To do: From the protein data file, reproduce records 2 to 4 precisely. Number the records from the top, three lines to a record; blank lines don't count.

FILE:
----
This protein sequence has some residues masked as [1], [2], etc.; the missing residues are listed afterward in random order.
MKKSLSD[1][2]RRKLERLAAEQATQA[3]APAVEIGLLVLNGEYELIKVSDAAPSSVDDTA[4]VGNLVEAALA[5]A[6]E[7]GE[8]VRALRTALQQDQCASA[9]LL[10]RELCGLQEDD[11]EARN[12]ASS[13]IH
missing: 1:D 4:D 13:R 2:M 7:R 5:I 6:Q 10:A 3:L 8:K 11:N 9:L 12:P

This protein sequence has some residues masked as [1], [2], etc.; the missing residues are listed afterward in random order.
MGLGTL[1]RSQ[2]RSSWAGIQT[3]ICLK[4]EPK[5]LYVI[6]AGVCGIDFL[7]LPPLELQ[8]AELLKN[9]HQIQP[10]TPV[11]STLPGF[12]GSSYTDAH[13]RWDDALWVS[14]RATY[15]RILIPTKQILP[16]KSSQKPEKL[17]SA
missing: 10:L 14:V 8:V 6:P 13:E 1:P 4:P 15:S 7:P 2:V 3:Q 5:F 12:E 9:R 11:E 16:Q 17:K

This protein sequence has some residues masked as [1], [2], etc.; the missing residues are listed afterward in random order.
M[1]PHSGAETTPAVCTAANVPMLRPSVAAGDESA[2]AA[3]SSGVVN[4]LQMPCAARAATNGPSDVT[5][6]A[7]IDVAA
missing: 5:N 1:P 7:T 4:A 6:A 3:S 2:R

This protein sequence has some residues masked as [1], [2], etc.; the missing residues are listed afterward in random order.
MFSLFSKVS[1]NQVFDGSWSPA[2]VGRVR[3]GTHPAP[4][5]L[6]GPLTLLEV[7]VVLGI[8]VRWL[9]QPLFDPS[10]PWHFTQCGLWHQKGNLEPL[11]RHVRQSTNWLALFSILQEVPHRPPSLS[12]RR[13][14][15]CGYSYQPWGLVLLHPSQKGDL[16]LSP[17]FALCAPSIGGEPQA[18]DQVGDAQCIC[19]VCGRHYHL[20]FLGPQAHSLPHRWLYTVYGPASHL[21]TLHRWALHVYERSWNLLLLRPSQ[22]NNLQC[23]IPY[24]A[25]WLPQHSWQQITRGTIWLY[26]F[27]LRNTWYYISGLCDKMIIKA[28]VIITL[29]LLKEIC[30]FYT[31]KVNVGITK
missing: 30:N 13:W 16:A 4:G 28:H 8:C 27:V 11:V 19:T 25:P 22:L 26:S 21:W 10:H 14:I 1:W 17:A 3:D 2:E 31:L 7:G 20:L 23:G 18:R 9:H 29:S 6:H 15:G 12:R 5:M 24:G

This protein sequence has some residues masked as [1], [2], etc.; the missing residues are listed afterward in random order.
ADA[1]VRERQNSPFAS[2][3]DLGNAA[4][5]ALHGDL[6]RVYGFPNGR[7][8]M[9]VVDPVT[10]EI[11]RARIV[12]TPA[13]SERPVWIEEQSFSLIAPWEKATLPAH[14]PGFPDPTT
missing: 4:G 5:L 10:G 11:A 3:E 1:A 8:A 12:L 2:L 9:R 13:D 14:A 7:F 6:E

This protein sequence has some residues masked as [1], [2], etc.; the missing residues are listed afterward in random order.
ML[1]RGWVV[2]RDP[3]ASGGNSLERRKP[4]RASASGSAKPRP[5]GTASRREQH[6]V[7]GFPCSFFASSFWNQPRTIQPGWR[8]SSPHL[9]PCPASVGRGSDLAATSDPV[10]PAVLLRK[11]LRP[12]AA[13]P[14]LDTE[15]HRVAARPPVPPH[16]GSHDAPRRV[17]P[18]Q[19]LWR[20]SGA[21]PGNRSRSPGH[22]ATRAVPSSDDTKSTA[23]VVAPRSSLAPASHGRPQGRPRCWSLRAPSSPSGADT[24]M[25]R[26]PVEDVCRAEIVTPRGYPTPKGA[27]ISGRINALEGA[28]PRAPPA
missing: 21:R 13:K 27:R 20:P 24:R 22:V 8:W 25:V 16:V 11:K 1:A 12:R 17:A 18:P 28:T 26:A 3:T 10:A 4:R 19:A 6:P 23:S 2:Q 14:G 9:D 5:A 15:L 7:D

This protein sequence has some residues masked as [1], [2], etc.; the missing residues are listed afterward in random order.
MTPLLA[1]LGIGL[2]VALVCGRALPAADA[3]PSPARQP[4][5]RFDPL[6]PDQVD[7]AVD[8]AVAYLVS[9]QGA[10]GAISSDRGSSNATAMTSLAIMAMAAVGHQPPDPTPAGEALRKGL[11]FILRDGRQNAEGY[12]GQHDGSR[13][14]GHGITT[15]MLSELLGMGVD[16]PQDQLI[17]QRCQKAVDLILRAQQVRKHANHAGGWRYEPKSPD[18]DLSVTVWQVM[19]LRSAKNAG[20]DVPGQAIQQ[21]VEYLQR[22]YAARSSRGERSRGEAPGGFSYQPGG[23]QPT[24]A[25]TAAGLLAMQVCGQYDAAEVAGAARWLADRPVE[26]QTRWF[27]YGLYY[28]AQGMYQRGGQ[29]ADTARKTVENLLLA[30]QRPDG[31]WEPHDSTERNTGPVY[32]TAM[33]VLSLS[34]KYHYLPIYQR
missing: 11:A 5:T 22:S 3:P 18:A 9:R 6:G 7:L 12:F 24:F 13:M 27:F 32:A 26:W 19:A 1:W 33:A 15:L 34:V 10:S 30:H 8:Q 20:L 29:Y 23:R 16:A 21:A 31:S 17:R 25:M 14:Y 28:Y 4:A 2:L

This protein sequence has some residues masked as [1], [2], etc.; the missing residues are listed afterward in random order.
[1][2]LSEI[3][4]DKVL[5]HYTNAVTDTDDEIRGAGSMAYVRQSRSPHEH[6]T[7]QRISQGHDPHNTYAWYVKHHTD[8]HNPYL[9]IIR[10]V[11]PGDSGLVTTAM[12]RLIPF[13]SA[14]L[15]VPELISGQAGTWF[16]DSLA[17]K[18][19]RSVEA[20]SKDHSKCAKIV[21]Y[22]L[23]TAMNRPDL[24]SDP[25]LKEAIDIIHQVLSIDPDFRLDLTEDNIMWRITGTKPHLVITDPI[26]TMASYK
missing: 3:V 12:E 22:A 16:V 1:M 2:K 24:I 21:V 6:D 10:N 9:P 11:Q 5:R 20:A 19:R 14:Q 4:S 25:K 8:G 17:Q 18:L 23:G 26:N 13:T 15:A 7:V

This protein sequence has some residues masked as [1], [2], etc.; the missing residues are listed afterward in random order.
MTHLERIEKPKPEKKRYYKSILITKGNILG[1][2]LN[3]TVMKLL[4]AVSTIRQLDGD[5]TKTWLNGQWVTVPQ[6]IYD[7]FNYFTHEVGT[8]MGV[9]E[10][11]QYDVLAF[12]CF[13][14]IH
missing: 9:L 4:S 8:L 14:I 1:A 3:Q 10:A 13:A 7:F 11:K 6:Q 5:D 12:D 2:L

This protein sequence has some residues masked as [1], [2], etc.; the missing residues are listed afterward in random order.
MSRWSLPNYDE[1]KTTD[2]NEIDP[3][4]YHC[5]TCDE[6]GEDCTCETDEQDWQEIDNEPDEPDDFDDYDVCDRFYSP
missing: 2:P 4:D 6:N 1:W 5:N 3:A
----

This protein sequence has some residues masked as [1], [2], etc.; the missing residues are listed afterward in random order.
MGLGTL[1]RSQ[2]RSSWAGIQT[3]ICLK[4]EPK[5]LYVI[6]AGVCGIDFL[7]LPPLELQ[8]AELLKN[9]HQIQP[10]TPV[11]STLPGF[12]GSSYTDAH[13]RWDDALWVS[14]RATY[15]RILIPTKQILP[16]KSSQKPEKL[17]SA
missing: 10:L 14:V 8:V 6:P 13:E 1:P 4:P 15:S 7:P 2:V 3:Q 5:F 12:E 9:R 11:E 16:Q 17:K

This protein sequence has some residues masked as [1], [2], etc.; the missing residues are listed afterward in random order.
M[1]PHSGAETTPAVCTAANVPMLRPSVAAGDESA[2]AA[3]SSGVVN[4]LQMPCAARAATNGPSDVT[5][6]A[7]IDVAA
missing: 5:N 1:P 7:T 4:A 6:A 3:S 2:R

This protein sequence has some residues masked as [1], [2], etc.; the missing residues are listed afterward in random order.
MFSLFSKVS[1]NQVFDGSWSPA[2]VGRVR[3]GTHPAP[4][5]L[6]GPLTLLEV[7]VVLGI[8]VRWL[9]QPLFDPS[10]PWHFTQCGLWHQKGNLEPL[11]RHVRQSTNWLALFSILQEVPHRPPSLS[12]RR[13][14][15]CGYSYQPWGLVLLHPSQKGDL[16]LSP[17]FALCAPSIGGEPQA[18]DQVGDAQCIC[19]VCGRHYHL[20]FLGPQAHSLPHRWLYTVYGPASHL[21]TLHRWALHVYERSWNLLLLRPSQ[22]NNLQC[23]IPY[24]A[25]WLPQHSWQQITRGTIWLY[26]F[27]LRNTWYYISGLCDKMIIKA[28]VIITL[29]LLKEIC[30]FYT[31]KVNVGITK
missing: 30:N 13:W 16:A 4:G 28:H 8:C 27:V 11:V 19:T 25:P 22:L 26:S 21:W 10:H 14:I 1:W 17:A 3:D 2:E 31:L 7:G 20:L 23:G 18:R 9:H 29:S 6:H 15:G 12:R 5:M 24:G